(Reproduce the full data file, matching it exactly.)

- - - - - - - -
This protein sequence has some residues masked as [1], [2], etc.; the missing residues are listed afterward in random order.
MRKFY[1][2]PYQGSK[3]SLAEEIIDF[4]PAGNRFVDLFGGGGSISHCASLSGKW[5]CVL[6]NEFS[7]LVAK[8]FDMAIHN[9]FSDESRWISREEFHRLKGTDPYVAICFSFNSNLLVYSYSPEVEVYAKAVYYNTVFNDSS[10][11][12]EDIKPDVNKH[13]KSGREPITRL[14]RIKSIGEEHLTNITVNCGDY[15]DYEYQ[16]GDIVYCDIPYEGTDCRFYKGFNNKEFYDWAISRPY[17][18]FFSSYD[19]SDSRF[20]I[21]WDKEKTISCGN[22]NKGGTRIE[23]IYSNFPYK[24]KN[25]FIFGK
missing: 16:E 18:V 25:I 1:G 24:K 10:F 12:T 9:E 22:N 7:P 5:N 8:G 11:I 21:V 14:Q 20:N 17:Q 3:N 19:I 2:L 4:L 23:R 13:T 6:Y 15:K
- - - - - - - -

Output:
This protein sequence has some residues masked as [1], [2], etc.; the missing residues are listed afterward in random order.
MRKFY[1][2]PYQGSK[3]SLAEEIIDF[4]PAGNRFVDLFGGGGSISHCASLSGKW[5]CVL[6]NEFS[7]LVAK[8]FDMAIHN[9]FSDESRWISREEFHRLKGTDPYVAICFSFNSNLLVYSYSPEVEVYAKAVYYNTVFNDSS[10][11][12]EDIKPDVNKH[13]KSGREPITRL[14]RIKSIGEEHLTNITVNCGDY[15]DYEYQ[16]GDIVYCDIPYEGTDCRFYKGFNNKEFYDWAISRPY[17][18]FFSSYD[19]SDSRF[20]I[21]WDKEKTISCGN[22]NKGGTRIE[23]IYSNFPYK[24]KN[25]FIFGK
missing: 16:E 18:V 25:I 1:G 24:K 10:F 12:T 9:E 22:N 7:P 5:N 8:G 11:I 21:V 14:Q 20:N 17:Q 3:N 19:I 2:L 4:L 23:R 13:T 6:Y 15:K